Coronavirus (COVID-19) vs. Past Pandemics
Comparing Coronavirus and Past Pandemics
The 1918 Influenza
- Novel coronavirus. As with COVID-19, humans had no immunity to this flu because they had never encountered it before.
- Origin. Scientists who have re-engineered the flu strain discovered that it originated in birds but theorize that it crossed over into pigs before infecting humans.
- Mutation. The flu mutated at least once. During its first appearance in spring 1918, it did not appear particularly deadly or virulent. However, later that year, the flu mutated into a much more deadly strain, killing its victims in as little as one day.
- Infections. Scientists and historians estimate that the 1918 flu infected 500 million people around the world, one-third of the global population at the time.
- Mortality. The flu caused an estimated 50 million deaths worldwide, with about 675,000 fatalities in the U.S.
H2N2 Pandemic of 1957-58
H3N2 Pandemic of 1968
SARS Pandemic of 2003
Ebola Pandemic of 2014-2016
- Masks. Masks were as controversial during the 1918 flu pandemic as they are now, and many people refused to wear them. Many of the same concerns from 100 years ago, such as complaints that masks trap bad air and disease, persist.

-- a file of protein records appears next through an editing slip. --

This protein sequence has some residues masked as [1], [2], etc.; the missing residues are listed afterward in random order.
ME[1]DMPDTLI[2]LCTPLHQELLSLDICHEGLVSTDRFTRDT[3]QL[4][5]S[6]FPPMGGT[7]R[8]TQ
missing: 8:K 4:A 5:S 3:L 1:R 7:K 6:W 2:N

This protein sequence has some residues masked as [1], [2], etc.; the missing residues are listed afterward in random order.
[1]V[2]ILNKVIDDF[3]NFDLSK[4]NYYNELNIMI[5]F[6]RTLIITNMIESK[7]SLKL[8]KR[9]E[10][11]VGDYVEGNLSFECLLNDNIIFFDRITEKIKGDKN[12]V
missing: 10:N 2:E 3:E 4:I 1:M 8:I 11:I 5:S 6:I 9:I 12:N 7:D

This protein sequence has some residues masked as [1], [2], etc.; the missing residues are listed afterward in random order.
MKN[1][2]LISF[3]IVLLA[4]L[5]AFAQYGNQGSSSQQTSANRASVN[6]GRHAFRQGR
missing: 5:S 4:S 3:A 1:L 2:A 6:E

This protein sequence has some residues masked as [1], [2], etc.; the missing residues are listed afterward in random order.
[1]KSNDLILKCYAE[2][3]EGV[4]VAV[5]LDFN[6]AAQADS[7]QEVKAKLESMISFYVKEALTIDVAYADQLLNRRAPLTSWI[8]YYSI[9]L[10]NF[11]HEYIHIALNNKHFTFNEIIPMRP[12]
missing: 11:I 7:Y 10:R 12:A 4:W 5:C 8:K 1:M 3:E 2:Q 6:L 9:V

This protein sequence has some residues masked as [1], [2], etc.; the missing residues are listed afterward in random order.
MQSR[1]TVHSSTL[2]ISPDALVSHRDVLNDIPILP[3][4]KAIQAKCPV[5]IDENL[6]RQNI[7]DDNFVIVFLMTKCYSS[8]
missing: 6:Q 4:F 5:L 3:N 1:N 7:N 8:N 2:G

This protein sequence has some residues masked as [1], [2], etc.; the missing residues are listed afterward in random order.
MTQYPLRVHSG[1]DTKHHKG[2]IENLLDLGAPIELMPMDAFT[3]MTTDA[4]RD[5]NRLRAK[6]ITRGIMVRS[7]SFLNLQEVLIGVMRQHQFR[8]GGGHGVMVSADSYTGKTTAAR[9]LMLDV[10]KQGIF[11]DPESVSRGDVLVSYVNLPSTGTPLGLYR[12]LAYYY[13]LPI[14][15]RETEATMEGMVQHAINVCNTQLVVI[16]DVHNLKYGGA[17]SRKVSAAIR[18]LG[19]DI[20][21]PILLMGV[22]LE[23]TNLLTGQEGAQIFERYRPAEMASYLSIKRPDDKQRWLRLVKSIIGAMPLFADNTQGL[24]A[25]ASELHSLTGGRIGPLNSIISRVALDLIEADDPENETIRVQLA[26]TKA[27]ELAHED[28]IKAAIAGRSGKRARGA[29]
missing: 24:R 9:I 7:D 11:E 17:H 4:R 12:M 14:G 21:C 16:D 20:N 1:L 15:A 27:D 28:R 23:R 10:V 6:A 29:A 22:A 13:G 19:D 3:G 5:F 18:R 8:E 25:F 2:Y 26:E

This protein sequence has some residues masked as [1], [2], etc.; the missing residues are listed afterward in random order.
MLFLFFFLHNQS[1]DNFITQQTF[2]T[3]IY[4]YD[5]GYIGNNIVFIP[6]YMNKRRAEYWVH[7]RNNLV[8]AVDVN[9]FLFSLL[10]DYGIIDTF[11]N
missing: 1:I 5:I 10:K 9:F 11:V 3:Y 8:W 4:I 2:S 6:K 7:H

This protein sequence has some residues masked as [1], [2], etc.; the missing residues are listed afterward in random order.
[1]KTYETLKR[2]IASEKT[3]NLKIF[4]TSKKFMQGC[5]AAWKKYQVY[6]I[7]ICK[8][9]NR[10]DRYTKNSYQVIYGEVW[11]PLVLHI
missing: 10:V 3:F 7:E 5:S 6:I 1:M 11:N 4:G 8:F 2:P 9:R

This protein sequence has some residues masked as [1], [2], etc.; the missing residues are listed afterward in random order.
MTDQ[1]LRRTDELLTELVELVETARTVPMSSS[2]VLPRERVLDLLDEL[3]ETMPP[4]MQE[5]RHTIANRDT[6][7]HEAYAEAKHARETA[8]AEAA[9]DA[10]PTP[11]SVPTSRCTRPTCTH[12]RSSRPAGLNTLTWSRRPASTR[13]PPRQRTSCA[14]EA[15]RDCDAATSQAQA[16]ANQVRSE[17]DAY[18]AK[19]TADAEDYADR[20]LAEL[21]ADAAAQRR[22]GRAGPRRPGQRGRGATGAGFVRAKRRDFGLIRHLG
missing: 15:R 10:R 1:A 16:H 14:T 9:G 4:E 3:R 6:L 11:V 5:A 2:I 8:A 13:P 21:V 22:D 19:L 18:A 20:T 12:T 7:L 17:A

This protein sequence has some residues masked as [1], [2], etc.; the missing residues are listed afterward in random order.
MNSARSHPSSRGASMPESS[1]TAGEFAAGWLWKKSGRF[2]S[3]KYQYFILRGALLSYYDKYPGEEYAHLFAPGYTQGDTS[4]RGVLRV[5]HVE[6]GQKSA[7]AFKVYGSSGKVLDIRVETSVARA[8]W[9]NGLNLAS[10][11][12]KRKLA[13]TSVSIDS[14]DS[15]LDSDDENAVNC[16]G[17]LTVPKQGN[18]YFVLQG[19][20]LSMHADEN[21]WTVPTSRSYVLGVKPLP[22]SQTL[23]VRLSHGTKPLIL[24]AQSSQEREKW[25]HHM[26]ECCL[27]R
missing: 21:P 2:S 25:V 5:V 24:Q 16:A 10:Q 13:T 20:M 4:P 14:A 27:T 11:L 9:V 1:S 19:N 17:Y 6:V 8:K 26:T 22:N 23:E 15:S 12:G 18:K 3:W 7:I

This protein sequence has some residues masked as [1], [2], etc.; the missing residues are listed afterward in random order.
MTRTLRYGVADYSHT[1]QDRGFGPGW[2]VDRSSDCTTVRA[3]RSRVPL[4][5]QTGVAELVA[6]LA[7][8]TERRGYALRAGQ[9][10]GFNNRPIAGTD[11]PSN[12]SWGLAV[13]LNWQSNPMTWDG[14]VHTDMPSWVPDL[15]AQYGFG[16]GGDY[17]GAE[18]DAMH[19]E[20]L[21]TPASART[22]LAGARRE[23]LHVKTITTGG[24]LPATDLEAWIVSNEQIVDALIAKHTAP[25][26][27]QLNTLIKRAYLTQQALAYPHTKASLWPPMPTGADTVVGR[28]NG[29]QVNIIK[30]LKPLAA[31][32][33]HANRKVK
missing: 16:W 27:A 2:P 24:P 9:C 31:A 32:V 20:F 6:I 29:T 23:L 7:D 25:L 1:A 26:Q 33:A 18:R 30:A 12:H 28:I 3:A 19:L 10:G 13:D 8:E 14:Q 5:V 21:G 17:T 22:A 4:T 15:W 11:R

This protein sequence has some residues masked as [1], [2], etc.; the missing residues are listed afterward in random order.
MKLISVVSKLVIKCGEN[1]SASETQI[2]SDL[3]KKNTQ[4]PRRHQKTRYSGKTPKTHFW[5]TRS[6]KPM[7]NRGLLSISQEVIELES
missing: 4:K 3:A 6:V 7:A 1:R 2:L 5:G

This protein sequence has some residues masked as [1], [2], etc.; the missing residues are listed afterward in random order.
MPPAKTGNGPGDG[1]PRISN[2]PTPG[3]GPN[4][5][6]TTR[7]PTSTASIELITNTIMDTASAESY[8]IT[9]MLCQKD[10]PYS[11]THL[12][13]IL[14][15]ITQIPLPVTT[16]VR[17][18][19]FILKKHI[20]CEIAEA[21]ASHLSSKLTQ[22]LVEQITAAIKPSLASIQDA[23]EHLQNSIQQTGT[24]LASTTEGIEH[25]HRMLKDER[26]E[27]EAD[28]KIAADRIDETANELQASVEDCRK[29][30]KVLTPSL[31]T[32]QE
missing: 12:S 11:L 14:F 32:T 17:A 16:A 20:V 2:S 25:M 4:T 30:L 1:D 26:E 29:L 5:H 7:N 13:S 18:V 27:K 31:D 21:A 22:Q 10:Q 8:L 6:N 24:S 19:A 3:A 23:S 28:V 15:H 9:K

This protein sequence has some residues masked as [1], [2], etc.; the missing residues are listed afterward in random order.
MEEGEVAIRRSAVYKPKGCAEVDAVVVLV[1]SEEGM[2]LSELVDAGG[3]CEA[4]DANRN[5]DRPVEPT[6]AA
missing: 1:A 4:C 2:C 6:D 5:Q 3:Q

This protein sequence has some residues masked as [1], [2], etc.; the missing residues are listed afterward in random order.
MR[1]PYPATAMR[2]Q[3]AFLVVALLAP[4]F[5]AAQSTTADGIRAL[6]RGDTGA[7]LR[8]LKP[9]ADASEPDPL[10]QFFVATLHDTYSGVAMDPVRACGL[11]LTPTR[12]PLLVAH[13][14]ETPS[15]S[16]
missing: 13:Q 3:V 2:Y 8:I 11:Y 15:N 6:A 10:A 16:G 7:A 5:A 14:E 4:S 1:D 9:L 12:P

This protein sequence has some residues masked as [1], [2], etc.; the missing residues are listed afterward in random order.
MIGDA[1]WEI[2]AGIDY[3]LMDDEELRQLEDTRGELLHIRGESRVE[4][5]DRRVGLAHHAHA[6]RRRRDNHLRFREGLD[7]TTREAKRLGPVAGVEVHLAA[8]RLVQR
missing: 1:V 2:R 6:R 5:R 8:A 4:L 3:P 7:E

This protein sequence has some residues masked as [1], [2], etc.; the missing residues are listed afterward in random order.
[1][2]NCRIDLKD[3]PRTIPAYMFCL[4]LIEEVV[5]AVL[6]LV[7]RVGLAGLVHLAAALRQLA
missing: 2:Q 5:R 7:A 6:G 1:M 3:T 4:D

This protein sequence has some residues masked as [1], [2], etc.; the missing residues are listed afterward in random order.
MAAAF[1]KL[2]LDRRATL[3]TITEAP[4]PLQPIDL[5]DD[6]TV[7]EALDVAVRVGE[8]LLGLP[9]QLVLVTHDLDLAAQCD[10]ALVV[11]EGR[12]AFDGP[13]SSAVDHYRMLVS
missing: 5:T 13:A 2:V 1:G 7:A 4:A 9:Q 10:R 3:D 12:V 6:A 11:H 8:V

- Vaccines. Vaccine hesitancy has been around as long as vaccines have been. During the late 18th century, there were fears and public outcry about the first smallpox inoculations. The current hesitancy about the coronavirus vaccine, despite its safety and efficacy, is part of this long history.
- Sanitation campaigns. In 1918, health officials asked people to stop spitting. In modern times, health guidelines instruct us to sneeze into our elbows, and hand sanitizer is everywhere.
- Quarantine. During the Black Death, coastal cities kept ships offshore and isolated to make sure they weren’t carrying the plague. Quarantine played an important role in containing SARS. Even though lockdown is effective in containing the coronavirus, resistance to self-quarantining is strong.
- Xenophobia. During COVID-19, reports of violence against Chinese and other Asians rose dramatically because of the origin of the coronavirus in China. During the Black Death, Europeans blamed Jews and other marginalized groups. The Spanish received blame for the 1918 flu pandemic, even though it had originated in the U.S., because only the Spanish press was reporting on the pandemic.